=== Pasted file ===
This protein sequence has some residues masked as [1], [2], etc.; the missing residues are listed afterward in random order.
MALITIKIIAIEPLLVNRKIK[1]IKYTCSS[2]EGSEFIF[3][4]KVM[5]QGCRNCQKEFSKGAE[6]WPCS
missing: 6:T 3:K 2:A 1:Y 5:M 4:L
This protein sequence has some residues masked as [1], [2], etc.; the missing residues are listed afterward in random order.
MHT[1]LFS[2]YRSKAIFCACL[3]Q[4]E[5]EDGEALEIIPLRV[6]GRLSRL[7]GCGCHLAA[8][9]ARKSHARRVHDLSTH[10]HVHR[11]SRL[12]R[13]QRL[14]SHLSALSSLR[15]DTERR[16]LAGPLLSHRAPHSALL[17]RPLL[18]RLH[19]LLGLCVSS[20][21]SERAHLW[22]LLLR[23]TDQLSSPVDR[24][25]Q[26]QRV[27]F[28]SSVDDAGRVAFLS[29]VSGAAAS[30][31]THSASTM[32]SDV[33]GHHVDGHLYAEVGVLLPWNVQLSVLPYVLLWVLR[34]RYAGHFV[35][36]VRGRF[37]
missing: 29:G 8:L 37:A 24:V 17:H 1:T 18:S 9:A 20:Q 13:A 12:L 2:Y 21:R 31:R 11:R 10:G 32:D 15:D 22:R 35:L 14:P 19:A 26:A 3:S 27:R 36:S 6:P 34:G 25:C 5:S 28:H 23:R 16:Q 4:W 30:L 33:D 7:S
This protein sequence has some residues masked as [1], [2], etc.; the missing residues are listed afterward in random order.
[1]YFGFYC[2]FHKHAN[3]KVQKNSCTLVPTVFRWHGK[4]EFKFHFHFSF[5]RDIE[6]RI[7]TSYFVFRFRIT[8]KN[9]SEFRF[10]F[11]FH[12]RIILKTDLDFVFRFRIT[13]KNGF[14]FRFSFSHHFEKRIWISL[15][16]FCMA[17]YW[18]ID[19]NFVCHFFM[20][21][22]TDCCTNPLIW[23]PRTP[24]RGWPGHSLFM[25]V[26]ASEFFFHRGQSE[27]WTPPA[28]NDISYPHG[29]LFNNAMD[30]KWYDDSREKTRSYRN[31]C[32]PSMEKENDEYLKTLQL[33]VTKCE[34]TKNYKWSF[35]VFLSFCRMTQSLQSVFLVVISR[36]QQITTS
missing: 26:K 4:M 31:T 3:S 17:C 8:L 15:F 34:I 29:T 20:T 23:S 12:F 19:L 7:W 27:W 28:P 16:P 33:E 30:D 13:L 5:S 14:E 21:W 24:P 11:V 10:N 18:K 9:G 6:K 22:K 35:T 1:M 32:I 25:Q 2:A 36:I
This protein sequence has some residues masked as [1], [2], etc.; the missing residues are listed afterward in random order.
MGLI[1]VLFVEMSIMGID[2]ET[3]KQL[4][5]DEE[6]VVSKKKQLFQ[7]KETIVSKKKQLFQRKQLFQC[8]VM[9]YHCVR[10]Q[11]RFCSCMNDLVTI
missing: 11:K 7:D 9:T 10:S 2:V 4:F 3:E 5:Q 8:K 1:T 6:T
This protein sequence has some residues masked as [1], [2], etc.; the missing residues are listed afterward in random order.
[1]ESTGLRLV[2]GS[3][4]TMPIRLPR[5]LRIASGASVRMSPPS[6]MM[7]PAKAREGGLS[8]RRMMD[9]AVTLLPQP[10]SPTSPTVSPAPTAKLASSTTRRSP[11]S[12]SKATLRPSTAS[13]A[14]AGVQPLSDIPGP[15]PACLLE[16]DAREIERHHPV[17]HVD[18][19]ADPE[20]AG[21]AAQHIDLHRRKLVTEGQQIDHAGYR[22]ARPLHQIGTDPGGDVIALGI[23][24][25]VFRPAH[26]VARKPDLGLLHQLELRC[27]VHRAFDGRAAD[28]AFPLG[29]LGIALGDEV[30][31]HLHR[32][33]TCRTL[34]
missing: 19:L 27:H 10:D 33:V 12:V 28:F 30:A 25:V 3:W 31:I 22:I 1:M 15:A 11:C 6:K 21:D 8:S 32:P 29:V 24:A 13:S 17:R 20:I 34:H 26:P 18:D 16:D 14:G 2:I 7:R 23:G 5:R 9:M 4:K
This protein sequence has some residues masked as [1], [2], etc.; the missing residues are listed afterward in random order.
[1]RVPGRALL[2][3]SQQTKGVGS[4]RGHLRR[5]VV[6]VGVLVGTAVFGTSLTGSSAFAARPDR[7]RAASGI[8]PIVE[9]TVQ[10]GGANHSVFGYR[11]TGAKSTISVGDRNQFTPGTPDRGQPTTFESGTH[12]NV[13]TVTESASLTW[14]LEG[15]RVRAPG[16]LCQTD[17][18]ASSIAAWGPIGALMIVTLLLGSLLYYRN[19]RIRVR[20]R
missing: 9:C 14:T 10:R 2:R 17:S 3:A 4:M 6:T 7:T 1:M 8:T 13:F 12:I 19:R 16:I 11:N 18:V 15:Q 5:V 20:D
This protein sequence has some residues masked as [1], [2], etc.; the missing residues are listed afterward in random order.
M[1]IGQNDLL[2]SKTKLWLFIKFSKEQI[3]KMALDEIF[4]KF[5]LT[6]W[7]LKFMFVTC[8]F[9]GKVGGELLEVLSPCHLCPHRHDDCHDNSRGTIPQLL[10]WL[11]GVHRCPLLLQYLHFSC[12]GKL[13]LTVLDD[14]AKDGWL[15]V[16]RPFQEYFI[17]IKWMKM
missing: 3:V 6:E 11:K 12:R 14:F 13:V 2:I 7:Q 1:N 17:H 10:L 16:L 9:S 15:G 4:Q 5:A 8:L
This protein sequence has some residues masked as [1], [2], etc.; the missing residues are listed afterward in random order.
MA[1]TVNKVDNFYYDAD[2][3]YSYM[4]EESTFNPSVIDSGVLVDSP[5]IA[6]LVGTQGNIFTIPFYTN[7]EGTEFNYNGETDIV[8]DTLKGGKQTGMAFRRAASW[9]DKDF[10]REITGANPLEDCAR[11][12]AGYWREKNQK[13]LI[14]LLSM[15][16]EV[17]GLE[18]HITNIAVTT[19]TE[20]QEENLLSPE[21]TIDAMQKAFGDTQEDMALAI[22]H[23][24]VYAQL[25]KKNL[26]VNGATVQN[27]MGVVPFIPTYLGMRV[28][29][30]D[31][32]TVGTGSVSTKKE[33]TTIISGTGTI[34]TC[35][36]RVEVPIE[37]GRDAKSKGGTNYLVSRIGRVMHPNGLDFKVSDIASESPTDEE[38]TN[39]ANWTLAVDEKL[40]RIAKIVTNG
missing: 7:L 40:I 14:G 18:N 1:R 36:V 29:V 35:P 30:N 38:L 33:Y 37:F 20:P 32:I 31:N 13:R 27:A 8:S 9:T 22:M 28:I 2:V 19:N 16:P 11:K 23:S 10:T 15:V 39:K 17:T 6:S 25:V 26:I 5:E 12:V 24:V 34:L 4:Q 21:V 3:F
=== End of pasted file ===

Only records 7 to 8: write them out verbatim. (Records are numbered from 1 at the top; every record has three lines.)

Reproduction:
This protein sequence has some residues masked as [1], [2], etc.; the missing residues are listed afterward in random order.
M[1]IGQNDLL[2]SKTKLWLFIKFSKEQI[3]KMALDEIF[4]KF[5]LT[6]W[7]LKFMFVTC[8]F[9]GKVGGELLEVLSPCHLCPHRHDDCHDNSRGTIPQLL[10]WL[11]GVHRCPLLLQYLHFSC[12]GKL[13]LTVLDD[14]AKDGWL[15]V[16]RPFQEYFI[17]IKWMKM
missing: 3:V 6:E 11:K 12:R 14:F 13:V 2:I 7:Q 1:N 17:H 10:L 16:L 9:S 15:G 4:Q 5:A 8:L
This protein sequence has some residues masked as [1], [2], etc.; the missing residues are listed afterward in random order.
MA[1]TVNKVDNFYYDAD[2][3]YSYM[4]EESTFNPSVIDSGVLVDSP[5]IA[6]LVGTQGNIFTIPFYTN[7]EGTEFNYNGETDIV[8]DTLKGGKQTGMAFRRAASW[9]DKDF[10]REITGANPLEDCAR[11][12]AGYWREKNQK[13]LI[14]LLSM[15][16]EV[17]GLE[18]HITNIAVTT[19]TE[20]QEENLLSPE[21]TIDAMQKAFGDTQEDMALAI[22]H[23][24]VYAQL[25]KKNL[26]VNGATVQN[27]MGVVPFIPTYLGMRV[28][29][30]D[31][32]TVGTGSVSTKKE[33]TTIISGTGTI[34]TC[35][36]RVEVPIE[37]GRDAKSKGGTNYLVSRIGRVMHPNGLDFKVSDIASESPTDEE[38]TN[39]ANWTLAVDEKL[40]RIAKIVTNG
missing: 7:L 40:I 14:G 18:N 1:R 36:V 29:V 35:P 30:N 38:L 33:Y 37:F 20:P 32:I 31:N 13:R 27:A 8:S 9:T 22:M 28:I 2:V 19:N 16:P 11:K 23:S 10:T 15:V 39:K 17:T 6:S 25:V 26:I 5:E 12:V 24:V 34:L 4:Q 21:V 3:F